Next, you need to analyze the sentence structure and find out the answer.
Yay! We’re just shy of the New Year, and I just want to quickly update you guys that there’s a (buy 1 get 1 free) buddy deal from December 25th-31st. This means if you want online coaching, you can bring another friend — free of charge. Take advantage of this because price increases begin in January!
Now, onto the podcast. There’s a lot to cover, and because I’m uploading this in advance, I’m making a prediction of 96 for Paula’s TOEFL score on December 20th. I will edit and write the score down below. She wants just an 80, but I hate lowering expectations.
In addition to that, this podcast is about how you focus on the ramble instead of the substance. Very critical for a lot of you out there.
Update: She got a 24 in reading and 28 in listening, making that 52 out of the 80 points she needs. She’s currently waiting on her speaking and writing score.
Welcome to another Patreon special! For every essay my students submit, they get a video response. In this video, I talk about many parts of the essay and how she can improve her essay leading up to her TOEFL test in about 4 hours. Hear the breakdown!
In this episode, you’re going to hear me speak about her rhythm and how it sounded a bit unnatural at the beginning. In addition to that, she had spent 19 seconds on the reading/introduction before going into the talk. This is a big NO NO because you’re being graded based on what you hear and what you report, not the reading or introduction. Keep that in mind. On a positive note, her paraphrasing was good and linkers were spot on. She needs to allocate the right time for all phases of the talk because in the end it sounded a bit rushed.
We’ve finally made it to our first integrated essay that has been written by one of my students. Chaco Great House is what we’ll be covering today. First, we’ll go over the potential grammatical mistakes, look at the sentence structures, etc.
After that, we need to see if the information we hear actually matches the information that was both in the article and essay. Remember, 60% of the focus must be on the listening portion with just 40% on the article.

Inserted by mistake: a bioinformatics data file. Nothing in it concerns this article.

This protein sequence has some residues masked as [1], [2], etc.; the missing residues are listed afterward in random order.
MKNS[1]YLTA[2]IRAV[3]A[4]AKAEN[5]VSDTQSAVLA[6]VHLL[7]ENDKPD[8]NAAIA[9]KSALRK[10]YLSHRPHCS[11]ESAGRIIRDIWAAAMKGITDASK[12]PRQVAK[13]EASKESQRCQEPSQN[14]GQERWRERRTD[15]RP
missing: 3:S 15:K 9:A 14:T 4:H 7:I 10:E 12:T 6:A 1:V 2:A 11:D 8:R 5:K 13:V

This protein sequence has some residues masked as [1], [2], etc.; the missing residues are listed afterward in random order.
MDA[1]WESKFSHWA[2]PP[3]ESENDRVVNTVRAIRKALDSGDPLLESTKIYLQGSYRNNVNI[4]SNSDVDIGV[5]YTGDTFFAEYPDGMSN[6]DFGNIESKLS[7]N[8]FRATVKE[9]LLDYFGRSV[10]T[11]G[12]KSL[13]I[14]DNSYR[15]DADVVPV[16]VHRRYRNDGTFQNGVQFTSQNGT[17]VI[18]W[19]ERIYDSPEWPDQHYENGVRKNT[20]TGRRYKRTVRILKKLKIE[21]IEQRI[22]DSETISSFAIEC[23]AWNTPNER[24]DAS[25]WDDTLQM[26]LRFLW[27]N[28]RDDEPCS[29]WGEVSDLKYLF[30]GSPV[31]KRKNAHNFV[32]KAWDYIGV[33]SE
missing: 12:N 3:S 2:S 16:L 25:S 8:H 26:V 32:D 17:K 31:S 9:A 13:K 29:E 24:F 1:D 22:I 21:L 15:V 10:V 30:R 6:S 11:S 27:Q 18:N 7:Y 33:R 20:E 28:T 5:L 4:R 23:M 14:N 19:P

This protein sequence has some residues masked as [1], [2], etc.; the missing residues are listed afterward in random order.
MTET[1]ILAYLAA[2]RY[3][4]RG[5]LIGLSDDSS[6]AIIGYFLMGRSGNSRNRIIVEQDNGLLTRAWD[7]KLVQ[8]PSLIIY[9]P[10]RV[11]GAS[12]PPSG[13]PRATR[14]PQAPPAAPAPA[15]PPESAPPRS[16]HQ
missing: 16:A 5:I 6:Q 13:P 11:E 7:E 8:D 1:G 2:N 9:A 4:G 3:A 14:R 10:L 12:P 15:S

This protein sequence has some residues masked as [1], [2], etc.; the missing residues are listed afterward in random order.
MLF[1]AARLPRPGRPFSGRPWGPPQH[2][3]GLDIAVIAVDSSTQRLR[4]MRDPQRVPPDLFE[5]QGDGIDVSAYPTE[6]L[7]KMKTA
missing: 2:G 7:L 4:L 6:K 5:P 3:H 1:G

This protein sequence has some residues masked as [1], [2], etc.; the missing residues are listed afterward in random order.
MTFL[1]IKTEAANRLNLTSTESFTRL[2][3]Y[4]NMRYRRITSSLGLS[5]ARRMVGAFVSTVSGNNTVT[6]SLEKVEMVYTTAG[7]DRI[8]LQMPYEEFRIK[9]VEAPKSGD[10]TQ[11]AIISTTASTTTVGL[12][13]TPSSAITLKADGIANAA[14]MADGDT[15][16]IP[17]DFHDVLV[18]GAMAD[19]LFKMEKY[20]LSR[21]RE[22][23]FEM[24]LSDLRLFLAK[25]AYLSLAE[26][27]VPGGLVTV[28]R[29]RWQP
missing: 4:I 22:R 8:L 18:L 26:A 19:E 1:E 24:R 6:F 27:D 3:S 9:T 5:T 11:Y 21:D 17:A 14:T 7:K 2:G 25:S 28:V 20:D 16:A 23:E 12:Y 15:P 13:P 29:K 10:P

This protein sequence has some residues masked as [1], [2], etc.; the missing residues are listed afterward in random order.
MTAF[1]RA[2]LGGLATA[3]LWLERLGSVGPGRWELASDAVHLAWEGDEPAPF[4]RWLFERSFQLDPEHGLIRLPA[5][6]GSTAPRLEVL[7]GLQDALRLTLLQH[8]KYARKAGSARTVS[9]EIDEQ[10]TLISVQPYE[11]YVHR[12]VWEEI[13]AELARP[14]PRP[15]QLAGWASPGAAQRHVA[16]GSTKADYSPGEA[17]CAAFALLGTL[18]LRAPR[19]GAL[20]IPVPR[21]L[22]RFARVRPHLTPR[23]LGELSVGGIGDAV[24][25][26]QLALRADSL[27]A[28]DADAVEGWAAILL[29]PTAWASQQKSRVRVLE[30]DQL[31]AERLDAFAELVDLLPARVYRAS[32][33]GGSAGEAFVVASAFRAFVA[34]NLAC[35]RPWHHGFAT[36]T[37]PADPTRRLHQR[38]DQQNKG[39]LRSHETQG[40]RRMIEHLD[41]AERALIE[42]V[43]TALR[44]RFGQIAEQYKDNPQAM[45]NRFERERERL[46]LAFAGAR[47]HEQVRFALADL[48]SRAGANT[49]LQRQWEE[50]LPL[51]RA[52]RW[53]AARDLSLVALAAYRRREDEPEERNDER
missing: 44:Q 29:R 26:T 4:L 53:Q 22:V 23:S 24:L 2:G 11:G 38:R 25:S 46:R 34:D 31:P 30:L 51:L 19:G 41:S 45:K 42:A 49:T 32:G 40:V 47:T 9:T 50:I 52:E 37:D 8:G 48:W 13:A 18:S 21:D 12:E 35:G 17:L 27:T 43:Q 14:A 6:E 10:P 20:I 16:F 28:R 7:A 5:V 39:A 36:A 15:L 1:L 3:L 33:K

Finally, I’ll make some notes and we’ll go from there. Remember, lots of the independent and integrated essay tasks are available on my Patreon, as well as essay reviews (price increase coming January 1st), so be sure to inquire!
Chaco Great House – Her Essay
In the lecture, the professor made several points about the Chaco Great Houses. The teacher argues that all the theories related to the use of these architectures are not convincing. However, the author of the passage contends that these theories are competing and can provide plausible explanations. The professor’s lecture casts doubt on the reading by using several points that are contrary to the use of the space in the Chace Great Houses.
The first point that the instructor uses to cast doubt on the reading is that even though thiseven this architecture looks from the outside like apartment buildings, the inside space looks the opposite. According to the professor, if these architectures were constructed with a residential purpose, they shouldshould have more fireplaces where the families would have been able to cook. Furthermore, the professor argues that the Chaco Great House willHouse it will only have the space of fireplaces for 10 families. This point differs from the reading in that the reading states that Chaco architectures can holdheld hundreds of people.